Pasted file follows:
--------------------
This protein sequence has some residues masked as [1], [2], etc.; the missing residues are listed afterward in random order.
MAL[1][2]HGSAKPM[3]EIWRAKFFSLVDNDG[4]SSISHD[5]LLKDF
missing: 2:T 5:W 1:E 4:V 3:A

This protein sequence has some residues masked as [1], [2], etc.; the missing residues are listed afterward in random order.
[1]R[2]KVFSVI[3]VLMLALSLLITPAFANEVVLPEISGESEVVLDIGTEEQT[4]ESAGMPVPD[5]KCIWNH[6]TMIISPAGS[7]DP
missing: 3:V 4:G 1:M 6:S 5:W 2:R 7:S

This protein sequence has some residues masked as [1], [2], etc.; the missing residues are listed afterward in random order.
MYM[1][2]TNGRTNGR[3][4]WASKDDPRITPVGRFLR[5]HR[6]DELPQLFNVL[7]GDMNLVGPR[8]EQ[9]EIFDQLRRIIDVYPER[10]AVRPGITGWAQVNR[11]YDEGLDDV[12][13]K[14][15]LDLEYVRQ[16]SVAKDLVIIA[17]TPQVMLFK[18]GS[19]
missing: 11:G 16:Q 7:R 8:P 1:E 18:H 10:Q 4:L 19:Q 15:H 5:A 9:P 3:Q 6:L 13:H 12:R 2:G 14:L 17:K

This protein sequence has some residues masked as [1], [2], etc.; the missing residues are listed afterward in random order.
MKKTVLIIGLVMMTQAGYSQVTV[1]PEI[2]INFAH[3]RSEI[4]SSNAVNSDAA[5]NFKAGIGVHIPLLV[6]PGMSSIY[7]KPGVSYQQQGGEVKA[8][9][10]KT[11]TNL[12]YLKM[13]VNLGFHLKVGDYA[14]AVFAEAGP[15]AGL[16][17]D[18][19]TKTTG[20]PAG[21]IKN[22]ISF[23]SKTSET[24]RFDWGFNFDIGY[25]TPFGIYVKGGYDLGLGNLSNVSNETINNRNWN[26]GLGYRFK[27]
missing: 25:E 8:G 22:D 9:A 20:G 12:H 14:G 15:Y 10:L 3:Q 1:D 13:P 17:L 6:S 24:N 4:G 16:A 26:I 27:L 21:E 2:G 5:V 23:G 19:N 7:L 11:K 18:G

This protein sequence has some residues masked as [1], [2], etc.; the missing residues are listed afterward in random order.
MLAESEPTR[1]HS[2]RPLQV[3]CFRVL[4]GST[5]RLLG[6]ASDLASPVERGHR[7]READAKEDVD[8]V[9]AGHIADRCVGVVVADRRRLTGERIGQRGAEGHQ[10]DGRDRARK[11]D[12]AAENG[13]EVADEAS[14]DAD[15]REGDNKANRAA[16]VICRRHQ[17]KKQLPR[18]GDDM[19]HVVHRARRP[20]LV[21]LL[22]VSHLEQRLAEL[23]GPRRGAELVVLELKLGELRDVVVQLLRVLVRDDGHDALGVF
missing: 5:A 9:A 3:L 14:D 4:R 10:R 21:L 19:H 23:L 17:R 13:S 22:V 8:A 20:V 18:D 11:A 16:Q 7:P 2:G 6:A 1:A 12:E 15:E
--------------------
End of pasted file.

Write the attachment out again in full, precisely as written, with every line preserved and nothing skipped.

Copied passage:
This protein sequence has some residues masked as [1], [2], etc.; the missing residues are listed afterward in random order.
MAL[1][2]HGSAKPM[3]EIWRAKFFSLVDNDG[4]SSISHD[5]LLKDF
missing: 2:T 5:W 1:E 4:V 3:A

This protein sequence has some residues masked as [1], [2], etc.; the missing residues are listed afterward in random order.
[1]R[2]KVFSVI[3]VLMLALSLLITPAFANEVVLPEISGESEVVLDIGTEEQT[4]ESAGMPVPD[5]KCIWNH[6]TMIISPAGS[7]DP
missing: 3:V 4:G 1:M 6:S 5:W 2:R 7:S

This protein sequence has some residues masked as [1], [2], etc.; the missing residues are listed afterward in random order.
MYM[1][2]TNGRTNGR[3][4]WASKDDPRITPVGRFLR[5]HR[6]DELPQLFNVL[7]GDMNLVGPR[8]EQ[9]EIFDQLRRIIDVYPER[10]AVRPGITGWAQVNR[11]YDEGLDDV[12][13]K[14][15]LDLEYVRQ[16]SVAKDLVIIA[17]TPQVMLFK[18]GS[19]
missing: 11:G 16:Q 7:R 8:P 1:E 18:H 10:Q 4:L 19:Q 15:H 5:A 9:P 3:Q 6:L 13:H 12:R 2:G 14:L 17:K

This protein sequence has some residues masked as [1], [2], etc.; the missing residues are listed afterward in random order.
MKKTVLIIGLVMMTQAGYSQVTV[1]PEI[2]INFAH[3]RSEI[4]SSNAVNSDAA[5]NFKAGIGVHIPLLV[6]PGMSSIY[7]KPGVSYQQQGGEVKA[8][9][10]KT[11]TNL[12]YLKM[13]VNLGFHLKVGDYA[14]AVFAEAGP[15]AGL[16][17]D[18][19]TKTTG[20]PAG[21]IKN[22]ISF[23]SKTSET[24]RFDWGFNFDIGY[25]TPFGIYVKGGYDLGLGNLSNVSNETINNRNWN[26]GLGYRFK[27]
missing: 25:E 8:G 22:D 9:A 20:G 12:H 14:G 15:Y 10:L 3:Q 1:D 13:P 17:L 6:S 24:N 4:G 16:A 26:I 27:L 21:E 2:G 5:V 23:G 19:N 7:L 11:K 18:G

This protein sequence has some residues masked as [1], [2], etc.; the missing residues are listed afterward in random order.
MLAESEPTR[1]HS[2]RPLQV[3]CFRVL[4]GST[5]RLLG[6]ASDLASPVERGHR[7]READAKEDVD[8]V[9]AGHIADRCVGVVVADRRRLTGERIGQRGAEGHQ[10]DGRDRARK[11]D[12]AAENG[13]EVADEAS[14]DAD[15]REGDNKANRAA[16]VICRRHQ[17]KKQLPR[18]GDDM[19]HVVHRARRP[20]LV[21]LL[22]VSHLEQRLAEL[23]GPRRGAELVVLELKLGELRDVVVQLLRVLVRDDGHDALGVF
missing: 5:A 9:A 3:L 14:D 4:R 10:R 21:L 19:H 23:L 17:R 13:S 22:V 8:A 20:V 18:D 11:A 16:Q 7:P 2:G 6:A 1:A 12:E 15:E